The tension of my hyphen as an Asian-American has been the crux of my adolescence and young adulthood. Instead of trying to understand the complexity of this hyphen, I ignored it.

But it can’t be ignored.

It couldn’t be ignored in grad school as we explored the world through anti-oppressive lens. Where did my Asian identity fit into the talk about race? Where were my Asian brothers and sister when it came to advocating for our Black brothers and sisters?

It couldn’t be ignored when I moved across the world to serve with migrant workers. I am constantly reminded that I’m a Westerner. My passport holds more weight than my ethnicity. (“You’re not Chinese! You’re American.”)

It couldn’t be ignored during the 2016 presidential election. We are not exempt from racism. (“Go back to where you came from!”)

It was time to embrace the hyphen, my space in-between two worlds I called home. What does it mean to be both Asian and American in my passport land where I am praised as a “model minority” but criticized as a perpetual foreigner? What does it mean to serve with other Asians while raised with both Eastern and Western values? It means sitting with tension and being uncomfortable; it means accepting my hyphen for what it is; it means learning self-awareness and dismantling the systems of prejudice and injustice wherever I may be.


2017 came and went. I had no resolutions for last year because let’s be real – will I actually keep it? Nah. Is 2018 going to be any different? Probably not. And that’s okay too. There’s not going to be a “new year, new me” because the me that I am now is the me God created for me to be. I will continue to grow and change as my life unfolds and as I learn to fight with, serve with, and love with those in the margins.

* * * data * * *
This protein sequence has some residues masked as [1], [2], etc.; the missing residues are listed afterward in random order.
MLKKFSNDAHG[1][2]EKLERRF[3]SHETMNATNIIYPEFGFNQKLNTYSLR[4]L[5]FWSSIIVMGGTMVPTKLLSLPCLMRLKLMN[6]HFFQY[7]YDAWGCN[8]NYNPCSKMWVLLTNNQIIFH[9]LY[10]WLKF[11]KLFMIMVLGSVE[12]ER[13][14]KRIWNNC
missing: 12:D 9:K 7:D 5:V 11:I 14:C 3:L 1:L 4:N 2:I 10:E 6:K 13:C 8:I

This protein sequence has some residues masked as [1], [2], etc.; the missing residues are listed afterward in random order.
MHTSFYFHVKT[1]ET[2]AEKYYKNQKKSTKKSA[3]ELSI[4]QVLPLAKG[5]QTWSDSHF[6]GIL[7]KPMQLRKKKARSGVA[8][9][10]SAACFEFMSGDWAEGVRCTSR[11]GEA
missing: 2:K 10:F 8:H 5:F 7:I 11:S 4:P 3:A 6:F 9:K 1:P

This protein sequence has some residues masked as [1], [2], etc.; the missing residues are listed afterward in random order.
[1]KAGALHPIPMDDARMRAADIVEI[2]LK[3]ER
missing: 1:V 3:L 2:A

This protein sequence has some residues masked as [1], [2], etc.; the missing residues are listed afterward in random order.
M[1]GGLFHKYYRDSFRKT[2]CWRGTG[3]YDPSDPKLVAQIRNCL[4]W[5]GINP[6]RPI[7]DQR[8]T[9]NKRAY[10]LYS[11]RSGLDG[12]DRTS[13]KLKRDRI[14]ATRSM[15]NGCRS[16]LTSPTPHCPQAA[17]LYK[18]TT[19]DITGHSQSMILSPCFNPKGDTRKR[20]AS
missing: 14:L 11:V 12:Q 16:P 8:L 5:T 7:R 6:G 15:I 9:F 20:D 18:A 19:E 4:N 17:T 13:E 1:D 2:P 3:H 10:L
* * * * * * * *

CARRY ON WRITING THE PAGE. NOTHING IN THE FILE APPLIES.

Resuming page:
My friends and I greeted 2016 with a sunrise at Fire Island, and I pray-sang a song that spoke to me during the winter of 2015 – for the Spirit to lead me where I am called, to have faith in my Creator. God has yet to fail me. 2016 was when I left for Hong Kong, and I rang in 2017 with my newfound migrant kasamas. This year, instead of going to the ocean, we went to the mountain to see the first light of 2018.


Lantau Peak overlooking Sunset Peak at 7am on New Years Day

With the countdown to the new year came a countdown to uncertainty, a feeling I am quite familiar with. This year brings with it uncertainty of the future. Where will I go after Hong Kong? What will I be doing? Who will I be with? How will I live? ..y’know, the usual. I can lie and say that I’m not worried because I have faith that God will provide, but honestly, I’m a mix of emotions. I’m scared but excited. I have faith but am also doubtful. We’ll see what adventures 2018 will bring and what becomes of this young adult missionary living out her ordinary adventure full of amazing days.